4. We’re still waiting on breakdowns of these deals, but the dollars committed to Campbell and Brockers as well as the franchise tag for Matthew Judon will leave DeCosta needing to create space on the salary cap beyond Brandon Carr’s option decision. Remember franchise-tag situations are fluid.

5. DeCosta received good value for Hayden Hurst, but I still view the trade as a “bird in the hand is worth two in the bush” for now. Many have called Hurst a dispensable “third-string” tight end without acknowledging he played as many snaps as Mark Andrews last year. We’ll see.

6. Tyus Bowser, Kamalei Correa, Maxx Williams, Timmy Jernigan, and Arthur Brown were the Ravens’ last five second-round selections, reminding how frequently these picks sound better than they actually turn out. Of course, their last two were traded to move up for Lamar Jackson. Draft ammunition is certainly valuable.

7. You’d have to think Matt Skura was likely to receive the second-round restricted tender before his serious knee injury last November. With the logistical challenges created by the coronavirus pandemic, however, teams probably won’t be as motivated to explore an offer sheet with a rehabbing restricted free agent.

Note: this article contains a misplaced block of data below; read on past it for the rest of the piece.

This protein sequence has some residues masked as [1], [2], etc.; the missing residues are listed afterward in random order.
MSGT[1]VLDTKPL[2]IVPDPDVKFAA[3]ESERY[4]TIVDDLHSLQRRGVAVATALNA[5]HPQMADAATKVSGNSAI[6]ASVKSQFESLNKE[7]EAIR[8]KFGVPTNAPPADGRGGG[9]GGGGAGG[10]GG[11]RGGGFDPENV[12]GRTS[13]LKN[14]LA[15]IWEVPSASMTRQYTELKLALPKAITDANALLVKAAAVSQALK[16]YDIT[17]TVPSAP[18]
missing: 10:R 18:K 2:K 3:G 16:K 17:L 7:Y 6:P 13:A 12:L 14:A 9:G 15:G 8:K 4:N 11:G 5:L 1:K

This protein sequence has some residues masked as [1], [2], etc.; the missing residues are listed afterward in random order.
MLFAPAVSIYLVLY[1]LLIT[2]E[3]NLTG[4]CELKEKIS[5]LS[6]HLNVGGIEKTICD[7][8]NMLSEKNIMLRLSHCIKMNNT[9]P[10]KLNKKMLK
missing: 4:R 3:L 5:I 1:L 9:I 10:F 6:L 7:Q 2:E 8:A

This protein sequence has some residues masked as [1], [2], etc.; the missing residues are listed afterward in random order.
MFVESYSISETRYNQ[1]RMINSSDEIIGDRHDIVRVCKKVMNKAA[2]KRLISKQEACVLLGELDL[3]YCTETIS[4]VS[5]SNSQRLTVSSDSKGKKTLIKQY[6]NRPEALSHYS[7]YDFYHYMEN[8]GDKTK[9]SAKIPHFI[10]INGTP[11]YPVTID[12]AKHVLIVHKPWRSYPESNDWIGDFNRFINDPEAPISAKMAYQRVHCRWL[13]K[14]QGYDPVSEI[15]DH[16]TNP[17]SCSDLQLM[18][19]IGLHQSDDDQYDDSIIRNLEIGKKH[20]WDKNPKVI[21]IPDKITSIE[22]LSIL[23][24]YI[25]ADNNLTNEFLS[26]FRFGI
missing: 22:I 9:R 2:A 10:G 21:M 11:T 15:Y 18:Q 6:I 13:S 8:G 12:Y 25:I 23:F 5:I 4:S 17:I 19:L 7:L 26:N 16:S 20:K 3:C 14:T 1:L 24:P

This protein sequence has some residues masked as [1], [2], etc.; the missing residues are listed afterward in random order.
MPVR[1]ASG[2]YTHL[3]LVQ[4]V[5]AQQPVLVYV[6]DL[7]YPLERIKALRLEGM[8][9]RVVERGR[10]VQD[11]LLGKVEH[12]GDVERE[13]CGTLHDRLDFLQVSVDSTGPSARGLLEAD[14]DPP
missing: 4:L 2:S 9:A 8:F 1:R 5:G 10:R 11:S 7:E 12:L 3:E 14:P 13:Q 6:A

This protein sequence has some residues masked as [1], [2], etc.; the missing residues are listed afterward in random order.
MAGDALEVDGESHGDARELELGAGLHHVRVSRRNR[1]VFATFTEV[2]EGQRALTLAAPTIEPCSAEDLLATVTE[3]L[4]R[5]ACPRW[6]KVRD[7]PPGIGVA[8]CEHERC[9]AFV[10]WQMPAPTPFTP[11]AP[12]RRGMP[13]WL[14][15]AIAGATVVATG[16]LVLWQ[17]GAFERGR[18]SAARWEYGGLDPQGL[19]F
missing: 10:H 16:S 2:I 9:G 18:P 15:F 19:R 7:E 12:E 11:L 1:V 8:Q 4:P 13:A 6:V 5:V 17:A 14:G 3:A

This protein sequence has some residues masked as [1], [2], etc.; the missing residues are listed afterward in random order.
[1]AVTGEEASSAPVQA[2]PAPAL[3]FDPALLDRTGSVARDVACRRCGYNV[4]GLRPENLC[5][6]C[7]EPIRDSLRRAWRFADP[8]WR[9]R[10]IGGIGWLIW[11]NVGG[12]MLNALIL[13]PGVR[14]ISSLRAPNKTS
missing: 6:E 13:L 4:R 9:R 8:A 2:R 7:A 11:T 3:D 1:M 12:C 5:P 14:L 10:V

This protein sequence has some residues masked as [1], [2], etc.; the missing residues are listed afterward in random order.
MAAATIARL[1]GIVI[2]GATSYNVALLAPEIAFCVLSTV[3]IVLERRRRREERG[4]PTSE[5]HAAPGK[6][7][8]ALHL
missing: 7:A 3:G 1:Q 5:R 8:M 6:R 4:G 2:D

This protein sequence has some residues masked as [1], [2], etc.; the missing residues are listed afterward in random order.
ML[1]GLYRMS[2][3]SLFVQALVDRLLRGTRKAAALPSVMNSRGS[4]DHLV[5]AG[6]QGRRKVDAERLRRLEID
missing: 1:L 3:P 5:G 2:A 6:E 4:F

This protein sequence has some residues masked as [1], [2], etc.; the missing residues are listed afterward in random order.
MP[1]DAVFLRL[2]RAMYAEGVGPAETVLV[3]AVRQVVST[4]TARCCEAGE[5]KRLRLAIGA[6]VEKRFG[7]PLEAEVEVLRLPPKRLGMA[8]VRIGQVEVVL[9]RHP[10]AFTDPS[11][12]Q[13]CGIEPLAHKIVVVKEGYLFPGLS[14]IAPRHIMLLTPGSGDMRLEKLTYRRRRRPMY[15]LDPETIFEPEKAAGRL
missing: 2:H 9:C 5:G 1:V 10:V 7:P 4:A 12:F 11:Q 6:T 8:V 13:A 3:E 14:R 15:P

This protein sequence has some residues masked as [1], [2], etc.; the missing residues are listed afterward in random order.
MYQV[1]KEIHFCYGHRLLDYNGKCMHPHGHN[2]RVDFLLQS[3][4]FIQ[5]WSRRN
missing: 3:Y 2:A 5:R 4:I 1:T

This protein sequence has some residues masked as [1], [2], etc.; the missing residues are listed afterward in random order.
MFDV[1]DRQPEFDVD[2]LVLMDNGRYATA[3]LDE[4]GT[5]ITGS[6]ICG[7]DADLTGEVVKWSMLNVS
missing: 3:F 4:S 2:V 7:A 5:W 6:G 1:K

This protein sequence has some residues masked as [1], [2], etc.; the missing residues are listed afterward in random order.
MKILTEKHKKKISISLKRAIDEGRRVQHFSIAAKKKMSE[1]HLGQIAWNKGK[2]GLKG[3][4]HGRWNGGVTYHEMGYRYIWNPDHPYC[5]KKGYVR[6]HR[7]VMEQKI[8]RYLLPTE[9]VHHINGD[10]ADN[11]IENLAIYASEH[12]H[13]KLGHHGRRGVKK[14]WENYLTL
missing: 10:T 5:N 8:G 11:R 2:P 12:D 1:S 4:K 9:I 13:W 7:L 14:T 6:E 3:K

8. Speaking of that uncertainty, the NFL confirmed the start of the offseason program would be delayed indefinitely, which will impact rookies and veteran newcomers alike. That reality makes the Ravens even more fortunate not to lose Greg Roman or Wink Martindale to a head gig elsewhere.

9. The release of James Hurst became a much stronger possibility when he was suspended for the first four games of 2020, but the Ravens could now use a young offensive tackle to back up Ronnie Stanley and Orlando Brown and develop. Competition for 33-year-old Andre Smith is in order.

10. A day later, I still can’t comprehend how anyone could look at Houston’s return for DeAndre Hopkins as anything but organizational malpractice. That’s a trade that would be mocked in fantasy football leagues. Poor Deshaun Watson.

11. The Ravens will play in Foxboro in 2020. It will definitely be weird without Tom Brady on the opposing side, but Johnny Unitas was traded to San Diego, Joe Montana went to Kansas City, and Peyton Manning ended up in Denver.

12. I’ve felt conflicted about the NFL conducting free-agent business despite the current state of the world, but it’s good having some distractions and reminders of the normalcy we want, like having football season this fall. Take care of yourself, your loved ones, and the many others around you.

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Ravens release veteran lineman Hurst, give low tender to center Skura

Posted on 16 March 2020 by Luke Jones

The Ravens announced the release of veteran offensive lineman James Hurst on Monday, a move that saves $2.75 million on this year’s salary cap.